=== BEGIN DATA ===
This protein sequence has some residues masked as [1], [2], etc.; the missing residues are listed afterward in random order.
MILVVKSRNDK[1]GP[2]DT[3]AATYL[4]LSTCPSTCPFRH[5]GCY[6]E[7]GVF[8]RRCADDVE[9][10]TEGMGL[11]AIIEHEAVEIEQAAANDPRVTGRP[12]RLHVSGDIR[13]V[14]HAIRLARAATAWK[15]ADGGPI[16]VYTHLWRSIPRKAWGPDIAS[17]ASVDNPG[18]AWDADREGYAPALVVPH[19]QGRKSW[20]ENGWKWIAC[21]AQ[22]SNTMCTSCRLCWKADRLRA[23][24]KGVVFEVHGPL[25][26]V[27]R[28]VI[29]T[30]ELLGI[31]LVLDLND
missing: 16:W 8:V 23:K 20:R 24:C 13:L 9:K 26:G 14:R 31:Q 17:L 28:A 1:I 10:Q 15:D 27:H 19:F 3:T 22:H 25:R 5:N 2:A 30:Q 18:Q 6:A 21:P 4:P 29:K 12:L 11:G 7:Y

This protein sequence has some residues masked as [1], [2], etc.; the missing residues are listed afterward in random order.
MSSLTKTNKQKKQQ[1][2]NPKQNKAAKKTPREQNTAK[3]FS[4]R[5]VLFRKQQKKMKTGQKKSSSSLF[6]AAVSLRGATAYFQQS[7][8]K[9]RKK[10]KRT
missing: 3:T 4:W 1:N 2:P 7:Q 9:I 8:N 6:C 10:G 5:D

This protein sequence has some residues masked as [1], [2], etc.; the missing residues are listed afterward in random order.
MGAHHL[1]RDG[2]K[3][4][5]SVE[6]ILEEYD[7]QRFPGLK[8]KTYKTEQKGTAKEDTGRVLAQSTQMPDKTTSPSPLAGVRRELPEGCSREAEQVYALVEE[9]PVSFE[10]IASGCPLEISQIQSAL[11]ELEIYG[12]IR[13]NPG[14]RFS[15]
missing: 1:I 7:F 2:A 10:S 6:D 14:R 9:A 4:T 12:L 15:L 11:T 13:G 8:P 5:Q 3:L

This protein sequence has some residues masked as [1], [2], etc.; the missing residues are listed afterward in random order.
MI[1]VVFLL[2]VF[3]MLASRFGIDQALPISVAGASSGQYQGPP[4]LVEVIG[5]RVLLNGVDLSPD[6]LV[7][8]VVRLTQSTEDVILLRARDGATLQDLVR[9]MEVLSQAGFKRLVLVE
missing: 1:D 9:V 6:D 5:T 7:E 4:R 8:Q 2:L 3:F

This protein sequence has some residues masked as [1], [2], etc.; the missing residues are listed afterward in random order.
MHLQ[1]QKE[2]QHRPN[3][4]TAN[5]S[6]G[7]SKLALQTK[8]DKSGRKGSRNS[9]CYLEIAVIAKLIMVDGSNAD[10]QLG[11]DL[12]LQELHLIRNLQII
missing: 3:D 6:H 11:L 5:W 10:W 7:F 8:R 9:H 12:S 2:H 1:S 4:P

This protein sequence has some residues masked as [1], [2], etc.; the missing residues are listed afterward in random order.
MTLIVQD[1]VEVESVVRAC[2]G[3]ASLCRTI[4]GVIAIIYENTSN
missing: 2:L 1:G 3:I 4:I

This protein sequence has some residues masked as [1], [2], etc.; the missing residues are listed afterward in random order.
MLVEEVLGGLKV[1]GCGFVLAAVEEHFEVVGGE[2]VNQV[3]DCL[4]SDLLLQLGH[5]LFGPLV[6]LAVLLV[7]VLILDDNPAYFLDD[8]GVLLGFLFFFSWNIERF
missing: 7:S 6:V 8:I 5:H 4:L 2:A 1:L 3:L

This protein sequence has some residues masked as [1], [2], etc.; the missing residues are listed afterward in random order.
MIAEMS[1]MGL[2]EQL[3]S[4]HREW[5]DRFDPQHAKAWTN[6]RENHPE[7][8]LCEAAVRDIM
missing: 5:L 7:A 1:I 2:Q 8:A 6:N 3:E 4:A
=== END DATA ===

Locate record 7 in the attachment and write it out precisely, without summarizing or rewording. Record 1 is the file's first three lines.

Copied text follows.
This protein sequence has some residues masked as [1], [2], etc.; the missing residues are listed afterward in random order.
MLVEEVLGGLKV[1]GCGFVLAAVEEHFEVVGGE[2]VNQV[3]DCL[4]SDLLLQLGH[5]LFGPLV[6]LAVLLV[7]VLILDDNPAYFLDD[8]GVLLGFLFFFSWNIERF
missing: 7:S 6:V 8:I 5:H 4:L 2:A 1:L 3:L